The last:

It was supposed to be the Christmas of Europe where family and friends could once again enjoy the holiday festivities and each other. Instead, the continent is the global epicenter of the COVID-19 pandemic as cases reach record levels in many countries.

With an upsurge in infections despite nearly two years of restrictions, the health crisis increasingly pits citizens against citizens – the vaccinated against the unvaccinated.

Governments desperate to protect overburdened health systems are enforcing rules that limit choices for the unvaccinated in the hopes that this will increase immunization rates.

Austria went further on Friday by making vaccinations compulsory from February 1.

PHOTOS | Tens of thousands of protest restrictions in Austria:

“For a long time, perhaps too long, I and others thought that it must be possible to convince people in Austria, to convince them to be vaccinated voluntarily,” said Austrian Chancellor Alexander Schallenberg.

He called the move “our only way out of this vicious cycle of viral waves and lockdown talk for good.”

While Austria is so far the only one in the European Union to make vaccinations compulsory, more and more governments are cracking down.

As of Monday, Slovakia is banning unvaccinated people from all non-essential stores and malls. They also won’t be allowed to attend a public event or gathering and will need to get tested twice a week just to go to work.

“A merry Christmas does not mean a Christmas without COVID-19,” warned Prime Minister Eduard Heger. “For this to happen, Slovakia would need a completely different vaccination rate.”

WATCH | Dutch police and rioters clash during a protest against the restrictions:

Dutch police, rioters clash in protest against COVID-19 restrictions

Police fired during a violent protest against COVID-19 measures in the Dutch port city of Rotterdam on Friday evening. Injuries were reported among rioters and police, and 51 people were arrested. 2:53

He called the measures “containment for the unvaccinated.”

Slovakia, where only 45.3% of 5.5 million people are fully vaccinated, reported a record 8,342 new cases of the virus on Tuesday.

It is not only the countries of central and eastern Europe that are suffering again. The rich countries of the West are also badly affected and are again imposing restrictions on their populations.

“It is really, absolutely time to act,” German Chancellor Angela Merkel said on Thursday. With a vaccination rate of 67.5%, his country is now considering compulsory vaccinations for many health professionals.

Greece is also targeting the unvaccinated with new measures. Prime Minister Kyriakos Mitsotakis on Thursday evening announced a series of new restrictions on the unvaccinated, keeping them out of places such as bars, restaurants, cinemas, theaters, museums and gymnasiums, even if they tested negative.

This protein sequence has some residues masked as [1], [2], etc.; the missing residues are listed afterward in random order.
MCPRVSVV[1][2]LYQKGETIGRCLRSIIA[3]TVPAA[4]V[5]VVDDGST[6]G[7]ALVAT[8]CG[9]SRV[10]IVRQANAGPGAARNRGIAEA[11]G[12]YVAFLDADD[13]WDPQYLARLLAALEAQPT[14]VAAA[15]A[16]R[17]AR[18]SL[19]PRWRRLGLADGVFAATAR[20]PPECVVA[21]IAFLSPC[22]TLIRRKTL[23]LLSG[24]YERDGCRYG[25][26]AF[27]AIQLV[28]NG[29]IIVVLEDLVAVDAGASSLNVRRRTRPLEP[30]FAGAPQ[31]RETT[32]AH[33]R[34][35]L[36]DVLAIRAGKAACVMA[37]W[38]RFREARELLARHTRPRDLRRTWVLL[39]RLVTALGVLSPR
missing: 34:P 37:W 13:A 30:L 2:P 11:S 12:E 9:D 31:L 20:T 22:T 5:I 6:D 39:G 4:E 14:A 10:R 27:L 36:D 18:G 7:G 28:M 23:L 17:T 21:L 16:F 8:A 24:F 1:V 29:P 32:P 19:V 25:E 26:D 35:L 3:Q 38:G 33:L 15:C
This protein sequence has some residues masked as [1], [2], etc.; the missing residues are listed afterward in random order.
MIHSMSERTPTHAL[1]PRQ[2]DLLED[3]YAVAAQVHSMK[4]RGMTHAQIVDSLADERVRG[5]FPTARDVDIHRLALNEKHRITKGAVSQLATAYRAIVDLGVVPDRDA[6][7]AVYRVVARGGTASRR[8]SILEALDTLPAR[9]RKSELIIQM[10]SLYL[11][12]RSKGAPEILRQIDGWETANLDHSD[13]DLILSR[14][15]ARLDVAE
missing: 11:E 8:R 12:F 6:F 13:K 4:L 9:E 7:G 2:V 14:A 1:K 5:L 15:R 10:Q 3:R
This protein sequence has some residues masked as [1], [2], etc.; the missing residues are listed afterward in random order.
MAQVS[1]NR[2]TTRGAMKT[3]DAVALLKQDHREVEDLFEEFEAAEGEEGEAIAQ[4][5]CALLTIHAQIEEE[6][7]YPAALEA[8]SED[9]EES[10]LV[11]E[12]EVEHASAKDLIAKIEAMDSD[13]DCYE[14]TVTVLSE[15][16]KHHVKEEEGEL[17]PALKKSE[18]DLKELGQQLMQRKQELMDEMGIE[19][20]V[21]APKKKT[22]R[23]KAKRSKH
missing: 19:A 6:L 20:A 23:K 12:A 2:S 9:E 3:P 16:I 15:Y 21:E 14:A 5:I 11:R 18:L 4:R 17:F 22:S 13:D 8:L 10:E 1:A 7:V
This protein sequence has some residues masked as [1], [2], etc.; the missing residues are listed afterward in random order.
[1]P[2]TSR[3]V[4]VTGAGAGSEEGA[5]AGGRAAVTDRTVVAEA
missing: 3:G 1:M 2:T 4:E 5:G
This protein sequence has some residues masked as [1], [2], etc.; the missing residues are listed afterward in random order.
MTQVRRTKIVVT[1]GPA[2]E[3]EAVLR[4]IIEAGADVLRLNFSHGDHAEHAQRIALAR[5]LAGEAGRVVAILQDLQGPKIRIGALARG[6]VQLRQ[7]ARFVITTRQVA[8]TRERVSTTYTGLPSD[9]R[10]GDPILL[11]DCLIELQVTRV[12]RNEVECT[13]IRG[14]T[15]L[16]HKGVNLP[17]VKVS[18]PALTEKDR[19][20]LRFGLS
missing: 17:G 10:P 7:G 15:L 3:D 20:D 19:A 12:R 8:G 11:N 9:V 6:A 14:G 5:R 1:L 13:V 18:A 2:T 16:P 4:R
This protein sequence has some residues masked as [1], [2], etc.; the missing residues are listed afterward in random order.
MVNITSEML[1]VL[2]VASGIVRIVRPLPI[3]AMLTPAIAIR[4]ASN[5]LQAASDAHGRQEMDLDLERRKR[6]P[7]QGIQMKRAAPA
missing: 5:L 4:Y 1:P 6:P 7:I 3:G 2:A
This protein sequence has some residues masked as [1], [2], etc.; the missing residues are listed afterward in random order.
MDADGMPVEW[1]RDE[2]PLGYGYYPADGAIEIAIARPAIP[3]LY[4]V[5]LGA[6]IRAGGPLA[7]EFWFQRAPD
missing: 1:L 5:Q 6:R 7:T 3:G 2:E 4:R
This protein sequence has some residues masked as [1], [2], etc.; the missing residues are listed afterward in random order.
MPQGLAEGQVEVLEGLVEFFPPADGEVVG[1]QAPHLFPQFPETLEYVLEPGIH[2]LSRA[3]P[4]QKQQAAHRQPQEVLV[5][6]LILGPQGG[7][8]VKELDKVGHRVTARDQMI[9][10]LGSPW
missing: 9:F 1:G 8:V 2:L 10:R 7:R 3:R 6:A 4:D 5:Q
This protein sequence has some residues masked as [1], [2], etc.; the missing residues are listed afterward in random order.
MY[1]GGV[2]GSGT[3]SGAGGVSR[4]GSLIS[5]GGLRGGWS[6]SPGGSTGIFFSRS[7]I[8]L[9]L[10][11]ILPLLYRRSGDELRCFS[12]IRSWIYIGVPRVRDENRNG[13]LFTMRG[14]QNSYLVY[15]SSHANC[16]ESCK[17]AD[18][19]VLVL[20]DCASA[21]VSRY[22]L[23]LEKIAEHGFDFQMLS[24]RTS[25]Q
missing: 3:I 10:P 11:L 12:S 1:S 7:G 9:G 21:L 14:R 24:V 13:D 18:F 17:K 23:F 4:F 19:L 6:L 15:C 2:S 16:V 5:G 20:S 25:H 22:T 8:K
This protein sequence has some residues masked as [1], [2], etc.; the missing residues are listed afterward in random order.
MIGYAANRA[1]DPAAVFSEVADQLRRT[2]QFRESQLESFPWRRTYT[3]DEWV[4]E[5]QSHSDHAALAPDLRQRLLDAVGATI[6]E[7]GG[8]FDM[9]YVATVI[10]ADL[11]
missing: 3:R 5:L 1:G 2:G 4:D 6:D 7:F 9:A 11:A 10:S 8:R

“It’s an immediate act of protection and, of course, an indirect urge to get vaccinated,” Mitsotakis said.

What’s happening across Canada

WATCH | Answers to your questions about vaccines and children:

COVID-19: Your questions about vaccines and children answered

Pediatric infectious disease specialists Dr. Fatima Kakkar and Dr. Jacqueline Wong answer parents’ questions about COVID-19 vaccines for children, including side effects to expect and the prevalence of “long COVID” in the children. 8:03

  • Despite Alta. Advocacy for Johnson & Johnson single dose vaccine, absorption is slow.

What is happening in the world

As of Saturday, more than 256.8 million cases of COVID-19 had been reported worldwide, according to the Johns Hopkins University COVID-19 tracker. The death toll worldwide was over 5.1 million.

People take a selfie after landing on Phu Quoc Island, Vietnam on Saturday. (VietjetAir / The Associated Press)

In Asia, 200 vaccinated foreign tourists arrived on the Vietnamese beach-lined island of Phu Quoc on Saturday, the first wave of visitors to the country in nearly two years as it seeks to revive its pandemic-ravaged tourism economy.

In Africa, Nigerian authorities have launched a campaign to dramatically expand vaccination against the coronavirus in the country. Authorities aim to vaccinate half the population by February, a goal they say will help them achieve herd immunity.

In the Americas, the United States Food and Drug Administration has authorized booster shots for all adults six months after being fully immunized with the Pfizer-BioNTech or Moderna vaccine.